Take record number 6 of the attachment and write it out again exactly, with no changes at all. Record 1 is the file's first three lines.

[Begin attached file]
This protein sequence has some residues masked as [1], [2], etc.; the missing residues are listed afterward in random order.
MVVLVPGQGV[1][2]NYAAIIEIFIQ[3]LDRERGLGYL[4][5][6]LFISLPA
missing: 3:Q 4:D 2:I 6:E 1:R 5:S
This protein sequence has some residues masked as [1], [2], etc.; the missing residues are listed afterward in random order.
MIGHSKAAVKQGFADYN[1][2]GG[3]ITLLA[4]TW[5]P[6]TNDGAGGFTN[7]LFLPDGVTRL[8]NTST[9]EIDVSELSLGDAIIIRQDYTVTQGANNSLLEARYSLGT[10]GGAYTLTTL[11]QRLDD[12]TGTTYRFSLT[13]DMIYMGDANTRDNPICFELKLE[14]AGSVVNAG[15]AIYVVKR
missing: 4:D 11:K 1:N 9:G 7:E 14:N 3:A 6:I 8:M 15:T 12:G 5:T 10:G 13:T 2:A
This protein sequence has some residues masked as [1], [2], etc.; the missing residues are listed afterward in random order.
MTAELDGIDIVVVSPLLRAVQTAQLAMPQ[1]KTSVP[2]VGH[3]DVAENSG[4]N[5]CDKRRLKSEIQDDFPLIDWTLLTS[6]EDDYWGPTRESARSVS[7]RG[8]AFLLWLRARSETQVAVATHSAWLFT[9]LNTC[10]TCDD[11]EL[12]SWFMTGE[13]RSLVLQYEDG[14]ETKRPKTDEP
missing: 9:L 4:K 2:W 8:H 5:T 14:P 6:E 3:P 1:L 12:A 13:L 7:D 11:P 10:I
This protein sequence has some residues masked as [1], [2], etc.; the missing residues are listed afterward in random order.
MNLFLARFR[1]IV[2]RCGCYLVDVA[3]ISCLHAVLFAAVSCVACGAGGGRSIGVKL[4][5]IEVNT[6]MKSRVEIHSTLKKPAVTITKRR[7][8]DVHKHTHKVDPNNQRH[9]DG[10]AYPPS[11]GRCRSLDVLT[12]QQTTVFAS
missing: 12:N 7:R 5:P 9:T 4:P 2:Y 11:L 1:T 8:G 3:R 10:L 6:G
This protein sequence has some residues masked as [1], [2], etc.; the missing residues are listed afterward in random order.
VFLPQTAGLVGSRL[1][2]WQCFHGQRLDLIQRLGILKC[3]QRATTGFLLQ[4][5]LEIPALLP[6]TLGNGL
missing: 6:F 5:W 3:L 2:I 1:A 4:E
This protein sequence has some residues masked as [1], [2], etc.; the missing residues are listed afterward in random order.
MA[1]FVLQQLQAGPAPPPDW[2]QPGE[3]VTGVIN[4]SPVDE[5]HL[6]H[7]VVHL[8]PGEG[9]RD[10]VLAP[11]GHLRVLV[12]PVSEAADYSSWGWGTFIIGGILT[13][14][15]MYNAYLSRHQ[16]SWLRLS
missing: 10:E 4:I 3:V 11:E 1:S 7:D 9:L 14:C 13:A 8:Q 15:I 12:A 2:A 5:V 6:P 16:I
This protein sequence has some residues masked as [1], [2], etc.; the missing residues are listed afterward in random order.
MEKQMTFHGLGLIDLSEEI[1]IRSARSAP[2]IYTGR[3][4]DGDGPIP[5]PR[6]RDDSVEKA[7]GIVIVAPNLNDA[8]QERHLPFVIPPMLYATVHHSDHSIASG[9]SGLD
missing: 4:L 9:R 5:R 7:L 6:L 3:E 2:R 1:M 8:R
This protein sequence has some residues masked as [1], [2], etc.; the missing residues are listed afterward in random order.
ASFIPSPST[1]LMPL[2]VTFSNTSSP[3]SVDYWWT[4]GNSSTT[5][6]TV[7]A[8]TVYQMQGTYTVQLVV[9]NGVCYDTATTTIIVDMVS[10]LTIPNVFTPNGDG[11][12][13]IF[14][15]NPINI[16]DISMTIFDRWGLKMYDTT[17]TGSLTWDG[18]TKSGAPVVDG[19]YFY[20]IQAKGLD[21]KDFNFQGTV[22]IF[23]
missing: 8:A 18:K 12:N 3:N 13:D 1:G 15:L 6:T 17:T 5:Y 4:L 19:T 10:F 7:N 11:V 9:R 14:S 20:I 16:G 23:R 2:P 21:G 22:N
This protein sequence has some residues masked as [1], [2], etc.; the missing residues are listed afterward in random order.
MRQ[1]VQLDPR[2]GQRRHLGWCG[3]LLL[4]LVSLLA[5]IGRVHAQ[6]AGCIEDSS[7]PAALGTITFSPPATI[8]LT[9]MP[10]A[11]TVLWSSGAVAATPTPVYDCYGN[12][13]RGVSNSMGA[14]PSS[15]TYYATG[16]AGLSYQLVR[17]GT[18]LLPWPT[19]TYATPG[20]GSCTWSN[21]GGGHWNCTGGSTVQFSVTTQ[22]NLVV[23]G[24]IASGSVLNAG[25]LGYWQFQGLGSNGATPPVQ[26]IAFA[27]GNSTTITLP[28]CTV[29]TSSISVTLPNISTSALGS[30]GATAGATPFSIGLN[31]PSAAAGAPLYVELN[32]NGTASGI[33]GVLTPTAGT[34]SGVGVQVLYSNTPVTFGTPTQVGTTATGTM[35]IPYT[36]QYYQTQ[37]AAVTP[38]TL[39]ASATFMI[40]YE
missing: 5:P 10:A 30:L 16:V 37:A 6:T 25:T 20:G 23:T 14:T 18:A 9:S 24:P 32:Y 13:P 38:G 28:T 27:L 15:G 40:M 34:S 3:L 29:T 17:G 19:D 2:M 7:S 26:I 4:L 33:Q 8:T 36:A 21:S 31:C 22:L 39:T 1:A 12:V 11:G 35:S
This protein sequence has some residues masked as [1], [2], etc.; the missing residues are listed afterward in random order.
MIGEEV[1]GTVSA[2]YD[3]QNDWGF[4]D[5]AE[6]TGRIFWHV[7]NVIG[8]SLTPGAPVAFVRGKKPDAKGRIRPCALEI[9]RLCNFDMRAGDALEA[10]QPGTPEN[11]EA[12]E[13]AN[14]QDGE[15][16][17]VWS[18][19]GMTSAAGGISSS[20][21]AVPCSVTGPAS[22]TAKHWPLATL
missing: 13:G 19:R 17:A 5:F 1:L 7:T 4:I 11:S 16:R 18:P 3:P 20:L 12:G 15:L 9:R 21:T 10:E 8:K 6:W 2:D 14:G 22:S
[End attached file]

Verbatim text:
This protein sequence has some residues masked as [1], [2], etc.; the missing residues are listed afterward in random order.
MA[1]FVLQQLQAGPAPPPDW[2]QPGE[3]VTGVIN[4]SPVDE[5]HL[6]H[7]VVHL[8]PGEG[9]RD[10]VLAP[11]GHLRVLV[12]PVSEAADYSSWGWGTFIIGGILT[13][14][15]MYNAYLSRHQ[16]SWLRLS
missing: 10:E 4:I 3:V 11:E 1:S 7:D 9:L 14:C 13:A 8:Q 15:I 12:A 2:A 5:V 6:P 16:I